A global icon of girls’ education

13 Sep 2014

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Malala Yousufzai.—AP
Malala Yousufzai.—AP

ISLAMABAD: Schoolgirl activist Malala Yousufzai’s courageous fightback from being shot by the Taliban has transformed her both into a symbol for human rights and a campaigner in global demand.

Few teenagers can say they have been nominated twice for the Nobel Peace Prize, or spent their 17th birthday lobbying Nigeria’s president to do more to free hundreds of girls kidnapped by militants.

But Malala is no ordinary teen.

She had already been in the public eye for years when a Taliban gunman boarded her school bus on Oct 9, 2012, asked “Who is Malala?”, and shot her in the head.

Her father Ziauddin, a school principal and himself a seasoned campaigner for education, helped propel the precociously talented girl from the Swat valley into the limelight.

At his encouragement, Malala started writing a blog for the BBC’s Urdu service under a pseudonym in 2009, aged just 11, about life under the Taliban in Swat, where they were banning girls’ education.

In 2007 the militants had taken over the area, which Malala affectionately called “My Swat”, and imposed a brutal, bloody rule.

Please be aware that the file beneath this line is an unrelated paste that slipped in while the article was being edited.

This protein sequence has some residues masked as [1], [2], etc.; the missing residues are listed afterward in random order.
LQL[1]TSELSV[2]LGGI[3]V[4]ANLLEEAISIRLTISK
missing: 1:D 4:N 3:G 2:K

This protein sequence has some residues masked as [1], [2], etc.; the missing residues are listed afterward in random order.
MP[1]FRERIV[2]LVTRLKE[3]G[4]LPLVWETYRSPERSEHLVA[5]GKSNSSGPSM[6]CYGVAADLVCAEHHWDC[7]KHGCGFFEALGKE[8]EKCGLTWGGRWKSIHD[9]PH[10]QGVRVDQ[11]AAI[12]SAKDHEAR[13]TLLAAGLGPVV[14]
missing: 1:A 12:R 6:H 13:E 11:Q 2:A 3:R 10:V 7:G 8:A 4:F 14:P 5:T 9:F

Opponents were murdered, people were publicly flogged for supposed breaches of Sharia, women were banned from going to market and girls were stopped from going to school. Her blog, written anonymously with the clarity and frankness of a child, opened a window for Pakistan onto the miseries being perpetrated within its borders.

But it was only after the shooting in 2012, and Malala’s subsequent near-miraculous recovery in a British hospital, that she became a truly global figure.

Former British prime minister Gordon Brown, a UN special education envoy, visited her in hospital shortly afterwards and took up her cause with a petition which he presented to the Pakistani government.

She has since become something of an international star, a formidable and instantly recognisable force for rights.

She received a standing ovation in July last year for an address to the United Nations General Assembly in which she vowed she would never be silenced.

The teen went on later that year to win the European Union’s prestigious Sakharov human rights prize.

The 17-year-old has also published an autobiography and been invited to tea with Queen Elizabeth II, achieving a level of fame more like that of a movie star than an education campaigner.

In an interview in 2013 with CNN’s Christiane Amanpour at a sold-out public event in New York, Malala said she wanted to become prime minister of Pakistan to “save” her country.

Her autobiography ‘I am Malala’ reveals a more girlish side to the teenager — she is a fan of Canadian pop sensation Justin Bieber and the ‘Twilight’ series of vampire romance novels. But her activism has continued. During her 17th birthday earlier this year she was in Abuja, pushing president Goodluck Jonathan to meet the parents of hundreds of girls who had been kidnapped by the militant group Boko Haram.

Although she missed out on the Nobel Peace Prize in 2013, she has been nominated a second time this year.

Published in Dawn, September 13th, 2014